Welcome to the Goddamn Ice Cube: Chasing Fear and Finding Home in the Great White North
- By Blair Braverman
- 288 pp.
- Reviewed by Jordan Millner
- September 19, 2016
A memoir set against a bleak, frigid backdrop refuses to be yet another landmark in contemporary feminist literature.
A 16-year-old American exchange student is the victim of persistent sexual harassment at the hands of her Norwegian host father. At 24, the woman returns to claim a piece of Norway for herself. In between, she visits and revisits the ice-encased terrain of both Norway and Alaska, and like the frigid feminine curves of the northern landscape, author Blair Braverman, too, has gone cold in the wake of various traumas. Her bleak narrative, Welcome to the Goddamn Ice Cube, is set in the world of dogsledding, kennel tours, and the harassment endemic to women in the Arctic wild.
The temptation is strong to proclaim Braverman’s memoir a landmark of contemporary feminist literature. But it deserves more credit.
In the era of #Gamergate and “Ghostbusters” (2016), Feminism looms as a capital-F word among pop-culture criticism. From the confounding of the word’s significance evolves a compulsion to label art of even the most tenuous relevance as feminist work. Critics tag objects as feminist like a cultural estate sale. The eventual and inevitable effect of this practice, however, is the dilution of incisive and insightful art that merits honest investigation unobstructed by labels, “feminist” or otherwise.
Such is the case with Welcome to the Goddamn Ice Cube. Despite obvious concern with the intersecting contexts of her gender and location, Braverman eludes the usual buzzwords.
A less ambitious memoir may have settled on the concept of a young woman attempting to survive a man’s world, convincing the reader for 300 pages that the memoirist is, in fact, a “tough girl.”
A less self-aware memoirist may have positioned herself as the Ellen Ripley of the story, or Katniss Everdeen or Sarah Connor: a woman who can one-up any man. (Her name alone begs this assumption. Braver-man? I thought as I opened the book. Could this possibly be her real name? And indeed it suits her.)
Braverman is first and foremost compelled by what lurks outside the constraints of the traditional gender expectations that afflict her. She grows up a tomboy (though she rejects this label, too); knows that home is not her house in California, but rather somewhere snowy, cold, and Northern; and only — eventually — experiences a fulfilling, long-term romantic connection with a transgender man. Traditional gender roles, after all, have not served her well. Braverman opens her memoir at a bonfire where a dying man insists “‘Once in my life I sure could have fucked you.’ He seemed to expect a response,” she continues, “so I tried to think of one. Fear seemed appropriate — a show of being intimidated. The proper gift for a dying man. Could he have fucked me? It made me tired to consider.”
Her perceived apathy is frustrating as a female reader, but ultimately indicative of the extent to which she has become accustomed to this treatment. She refuses to assign blame to others or acknowledge responsibility of any individual, only the culture as a whole. “It was my own job to protect myself,” she claims, “as impossible as that sometimes seemed.”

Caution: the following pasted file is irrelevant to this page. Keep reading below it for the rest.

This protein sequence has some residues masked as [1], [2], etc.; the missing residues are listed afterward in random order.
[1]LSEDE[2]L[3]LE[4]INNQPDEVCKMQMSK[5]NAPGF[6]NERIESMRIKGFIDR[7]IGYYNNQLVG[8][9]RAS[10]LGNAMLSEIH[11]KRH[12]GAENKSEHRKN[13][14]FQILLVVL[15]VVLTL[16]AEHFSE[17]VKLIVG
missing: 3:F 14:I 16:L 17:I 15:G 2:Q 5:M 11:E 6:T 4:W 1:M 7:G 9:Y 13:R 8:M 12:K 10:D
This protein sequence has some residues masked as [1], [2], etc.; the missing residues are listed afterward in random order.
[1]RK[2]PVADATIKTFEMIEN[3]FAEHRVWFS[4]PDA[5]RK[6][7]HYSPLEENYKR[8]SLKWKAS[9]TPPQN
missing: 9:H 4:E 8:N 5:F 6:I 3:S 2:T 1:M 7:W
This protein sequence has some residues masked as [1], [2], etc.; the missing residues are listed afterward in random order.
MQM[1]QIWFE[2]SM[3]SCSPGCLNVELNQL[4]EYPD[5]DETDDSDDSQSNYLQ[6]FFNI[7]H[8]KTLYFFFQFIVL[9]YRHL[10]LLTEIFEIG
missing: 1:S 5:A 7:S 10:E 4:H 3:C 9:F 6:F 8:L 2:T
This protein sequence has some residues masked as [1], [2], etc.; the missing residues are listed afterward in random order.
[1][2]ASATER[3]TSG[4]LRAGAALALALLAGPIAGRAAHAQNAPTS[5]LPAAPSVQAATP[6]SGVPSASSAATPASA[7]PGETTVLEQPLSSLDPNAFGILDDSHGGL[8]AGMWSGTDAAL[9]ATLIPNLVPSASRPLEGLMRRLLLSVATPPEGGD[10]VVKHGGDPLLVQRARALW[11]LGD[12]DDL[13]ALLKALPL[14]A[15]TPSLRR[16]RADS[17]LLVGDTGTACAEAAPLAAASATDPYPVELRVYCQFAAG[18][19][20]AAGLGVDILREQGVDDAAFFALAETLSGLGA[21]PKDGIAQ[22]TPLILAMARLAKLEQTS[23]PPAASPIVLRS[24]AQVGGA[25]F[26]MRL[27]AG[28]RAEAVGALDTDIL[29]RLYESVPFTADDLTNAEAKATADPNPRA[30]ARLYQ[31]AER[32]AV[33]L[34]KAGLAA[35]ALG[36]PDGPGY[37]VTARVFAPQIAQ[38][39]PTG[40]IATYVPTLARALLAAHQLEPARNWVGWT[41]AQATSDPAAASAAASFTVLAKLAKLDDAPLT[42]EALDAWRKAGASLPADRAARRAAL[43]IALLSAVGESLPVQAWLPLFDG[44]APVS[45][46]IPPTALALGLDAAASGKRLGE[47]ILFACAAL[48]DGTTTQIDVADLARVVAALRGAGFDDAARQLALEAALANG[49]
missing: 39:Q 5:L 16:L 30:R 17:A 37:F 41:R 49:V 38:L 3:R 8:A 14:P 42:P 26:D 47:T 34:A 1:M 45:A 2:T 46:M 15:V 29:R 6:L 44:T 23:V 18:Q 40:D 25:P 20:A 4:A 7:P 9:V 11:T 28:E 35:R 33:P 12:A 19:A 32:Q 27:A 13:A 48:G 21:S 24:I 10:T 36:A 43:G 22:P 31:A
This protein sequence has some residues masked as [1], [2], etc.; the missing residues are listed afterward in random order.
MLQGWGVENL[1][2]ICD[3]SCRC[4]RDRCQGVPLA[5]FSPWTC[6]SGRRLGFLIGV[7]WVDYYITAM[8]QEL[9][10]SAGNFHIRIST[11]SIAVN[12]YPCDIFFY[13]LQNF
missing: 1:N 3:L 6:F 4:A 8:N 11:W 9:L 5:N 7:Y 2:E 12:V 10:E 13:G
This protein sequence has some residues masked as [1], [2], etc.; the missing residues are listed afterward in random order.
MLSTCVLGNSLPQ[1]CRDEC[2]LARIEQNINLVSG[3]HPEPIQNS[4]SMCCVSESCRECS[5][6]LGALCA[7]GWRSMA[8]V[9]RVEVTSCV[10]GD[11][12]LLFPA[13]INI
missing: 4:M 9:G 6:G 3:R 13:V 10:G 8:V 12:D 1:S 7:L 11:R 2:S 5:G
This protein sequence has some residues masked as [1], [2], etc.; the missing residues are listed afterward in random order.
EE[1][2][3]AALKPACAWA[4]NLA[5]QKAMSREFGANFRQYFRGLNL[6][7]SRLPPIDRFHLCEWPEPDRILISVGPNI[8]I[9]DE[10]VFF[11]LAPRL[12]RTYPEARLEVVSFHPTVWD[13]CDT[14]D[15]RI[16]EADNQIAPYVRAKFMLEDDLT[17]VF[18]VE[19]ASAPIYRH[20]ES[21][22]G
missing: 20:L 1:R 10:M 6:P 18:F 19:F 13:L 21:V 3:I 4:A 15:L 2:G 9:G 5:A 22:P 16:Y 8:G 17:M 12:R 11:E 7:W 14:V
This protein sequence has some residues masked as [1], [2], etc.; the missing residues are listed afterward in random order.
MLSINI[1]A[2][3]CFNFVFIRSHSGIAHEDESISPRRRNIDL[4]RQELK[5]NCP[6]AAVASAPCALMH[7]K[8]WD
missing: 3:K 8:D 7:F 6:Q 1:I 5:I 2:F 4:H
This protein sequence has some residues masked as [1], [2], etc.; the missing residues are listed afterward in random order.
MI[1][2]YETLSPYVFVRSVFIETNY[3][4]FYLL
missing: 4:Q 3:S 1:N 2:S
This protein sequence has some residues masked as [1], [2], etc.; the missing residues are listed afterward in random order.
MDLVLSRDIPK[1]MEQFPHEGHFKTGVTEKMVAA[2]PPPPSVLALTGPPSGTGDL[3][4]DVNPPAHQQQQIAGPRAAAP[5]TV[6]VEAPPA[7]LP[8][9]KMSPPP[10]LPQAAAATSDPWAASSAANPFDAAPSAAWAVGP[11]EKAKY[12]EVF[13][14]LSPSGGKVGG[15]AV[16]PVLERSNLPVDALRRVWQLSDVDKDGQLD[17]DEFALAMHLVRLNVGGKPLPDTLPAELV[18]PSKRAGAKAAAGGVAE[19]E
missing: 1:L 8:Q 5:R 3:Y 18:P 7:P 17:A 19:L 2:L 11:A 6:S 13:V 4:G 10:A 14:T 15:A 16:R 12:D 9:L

The language of her story implies a responsibility to effectively navigate abuse, oppression, and a generally accepted rape culture. “I remembered stories I’d heard from other women who camped alone: men who circled their tents, pressed in the dark outlines of hands to the fabric, whispered threats like sweet nothings…And those were the stories that ended well. There was no limit to the ways in which someone could hurt me.”
She even mulls over the word “rape” and makes the conscious decision not to wield it against an ex-boyfriend despite its pertinence. “I hadn’t been raped,” Braverman decides. “It hadn’t been rape because I could have stopped it. Of course I could have stopped it. What was I, helpless?”
In other words, she rejects any opportunity to claim victimhood. “The thing was, nothing that had happened to me…was beyond the normal scope of what happened to women all the time. Some harassment by an authority figure, a few sexual remarks, pressure from an insistent boyfriend? What woman hadn’t experienced those things? It made me just the same as everyone else, and luckier than many. It was just a natural result of being female and living in the world.”
She’s right, of course. While one could argue that her rejection of such charged words as rape, patriarchy, and feminist are symptomatic of oppression — no name means no blame, language is a prerequisite for discussion and negotiation — Braverman’s agency allows her to reject these terms for the sake of a clearer picture.
When feminist buzzwords are tossed indiscriminately by contrarian “social justice warriors,” their significance wanes and they often induce little more than eye-rolling. The book’s inherent power is unpolluted by cliché.
Braverman does not inform the reader that a rape took place; the reader is witness. Braverman does not explain the Arctic survivalist patriarchy; the reader sees it. Braverman does not explicitly state that sexual harassment and assault abound; the reader watches the disconnect develop between the woman and her body. Braverman removes her story from the tangled web of gender-political jargon and allows it to stand on its own: the story of never belonging anywhere, as a woman or an individual.
And stand on its own it does.
Jordan Millner writes and teaches outside of Washington, DC. Her work has appeared in Kenyon Review Online and Fiction Writers Review.